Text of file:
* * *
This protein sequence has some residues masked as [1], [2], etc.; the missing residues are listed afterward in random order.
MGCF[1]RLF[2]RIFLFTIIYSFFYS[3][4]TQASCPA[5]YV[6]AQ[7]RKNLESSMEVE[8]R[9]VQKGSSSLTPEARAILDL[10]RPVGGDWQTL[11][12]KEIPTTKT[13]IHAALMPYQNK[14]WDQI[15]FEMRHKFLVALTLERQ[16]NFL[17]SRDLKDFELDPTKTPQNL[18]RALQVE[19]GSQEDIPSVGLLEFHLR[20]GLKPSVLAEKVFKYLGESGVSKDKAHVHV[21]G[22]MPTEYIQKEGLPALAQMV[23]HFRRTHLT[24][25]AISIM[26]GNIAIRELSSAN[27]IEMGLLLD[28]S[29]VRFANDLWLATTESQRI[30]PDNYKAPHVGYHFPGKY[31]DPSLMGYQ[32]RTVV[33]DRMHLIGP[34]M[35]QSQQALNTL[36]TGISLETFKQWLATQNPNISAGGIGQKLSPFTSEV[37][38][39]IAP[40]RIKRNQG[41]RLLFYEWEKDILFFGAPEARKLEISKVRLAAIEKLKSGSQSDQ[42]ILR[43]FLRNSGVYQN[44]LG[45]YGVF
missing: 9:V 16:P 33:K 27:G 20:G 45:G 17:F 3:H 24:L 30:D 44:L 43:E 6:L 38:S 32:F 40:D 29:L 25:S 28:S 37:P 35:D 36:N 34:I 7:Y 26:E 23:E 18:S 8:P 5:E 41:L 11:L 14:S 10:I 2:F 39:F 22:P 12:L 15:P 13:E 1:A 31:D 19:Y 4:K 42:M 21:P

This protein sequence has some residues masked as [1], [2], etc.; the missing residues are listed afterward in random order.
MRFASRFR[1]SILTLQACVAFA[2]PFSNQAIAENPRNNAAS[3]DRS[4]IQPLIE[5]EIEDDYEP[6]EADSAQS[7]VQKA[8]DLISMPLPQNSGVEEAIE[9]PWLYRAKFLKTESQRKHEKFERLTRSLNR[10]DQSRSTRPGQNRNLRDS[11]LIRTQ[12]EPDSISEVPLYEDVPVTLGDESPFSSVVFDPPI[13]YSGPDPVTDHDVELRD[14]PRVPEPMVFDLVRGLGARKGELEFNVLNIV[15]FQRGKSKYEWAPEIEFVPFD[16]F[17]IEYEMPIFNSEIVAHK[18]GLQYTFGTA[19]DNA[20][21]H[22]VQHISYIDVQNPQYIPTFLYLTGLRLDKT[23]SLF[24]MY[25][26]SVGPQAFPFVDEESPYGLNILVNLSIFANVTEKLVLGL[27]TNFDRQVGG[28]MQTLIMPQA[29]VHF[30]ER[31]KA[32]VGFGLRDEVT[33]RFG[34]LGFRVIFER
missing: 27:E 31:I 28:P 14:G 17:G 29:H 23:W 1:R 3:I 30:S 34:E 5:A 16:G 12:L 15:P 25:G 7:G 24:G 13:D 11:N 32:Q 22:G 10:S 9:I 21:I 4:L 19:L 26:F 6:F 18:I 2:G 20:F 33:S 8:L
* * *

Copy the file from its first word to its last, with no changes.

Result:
This protein sequence has some residues masked as [1], [2], etc.; the missing residues are listed afterward in random order.
MGCF[1]RLF[2]RIFLFTIIYSFFYS[3][4]TQASCPA[5]YV[6]AQ[7]RKNLESSMEVE[8]R[9]VQKGSSSLTPEARAILDL[10]RPVGGDWQTL[11][12]KEIPTTKT[13]IHAALMPYQNK[14]WDQI[15]FEMRHKFLVALTLERQ[16]NFL[17]SRDLKDFELDPTKTPQNL[18]RALQVE[19]GSQEDIPSVGLLEFHLR[20]GLKPSVLAEKVFKYLGESGVSKDKAHVHV[21]G[22]MPTEYIQKEGLPALAQMV[23]HFRRTHLT[24][25]AISIM[26]GNIAIRELSSAN[27]IEMGLLLD[28]S[29]VRFANDLWLATTESQRI[30]PDNYKAPHVGYHFPGKY[31]DPSLMGYQ[32]RTVV[33]DRMHLIGP[34]M[35]QSQQALNTL[36]TGISLETFKQWLATQNPNISAGGIGQKLSPFTSEV[37][38][39]IAP[40]RIKRNQG[41]RLLFYEWEKDILFFGAPEARKLEISKVRLAAIEKLKSGSQSDQ[42]ILR[43]FLRNSGVYQN[44]LG[45]YGVF
missing: 9:V 16:P 33:K 27:G 20:G 45:G 17:F 3:H 24:L 30:D 44:L 43:E 6:L 38:S 32:F 40:D 29:L 25:S 28:S 37:P 35:D 36:N 34:I 7:Y 26:E 23:E 18:S 8:P 5:E 41:L 11:L 14:S 10:I 2:F 39:F 22:P 12:L 15:P 13:E 1:A 31:D 19:Y 4:K 42:M 21:P

This protein sequence has some residues masked as [1], [2], etc.; the missing residues are listed afterward in random order.
MRFASRFR[1]SILTLQACVAFA[2]PFSNQAIAENPRNNAAS[3]DRS[4]IQPLIE[5]EIEDDYEP[6]EADSAQS[7]VQKA[8]DLISMPLPQNSGVEEAIE[9]PWLYRAKFLKTESQRKHEKFERLTRSLNR[10]DQSRSTRPGQNRNLRDS[11]LIRTQ[12]EPDSISEVPLYEDVPVTLGDESPFSSVVFDPPI[13]YSGPDPVTDHDVELRD[14]PRVPEPMVFDLVRGLGARKGELEFNVLNIV[15]FQRGKSKYEWAPEIEFVPFD[16]F[17]IEYEMPIFNSEIVAHK[18]GLQYTFGTA[19]DNA[20][21]H[22]VQHISYIDVQNPQYIPTFLYLTGLRLDKT[23]SLF[24]MY[25][26]SVGPQAFPFVDEESPYGLNILVNLSIFANVTEKLVLGL[27]TNFDRQVGG[28]MQTLIMPQA[29]VHF[30]ER[31]KA[32]VGFGLRDEVT[33]RFG[34]LGFRVIFER
missing: 27:E 31:I 28:P 14:G 17:G 29:H 23:W 1:R 3:I 30:S 34:E 5:A 16:G 12:L 15:P 25:G 7:G 24:G 13:D 11:N 32:Q 22:G 10:S 9:I 21:I 4:L 19:L 26:F 6:F 18:I 2:G 20:F 33:S 8:L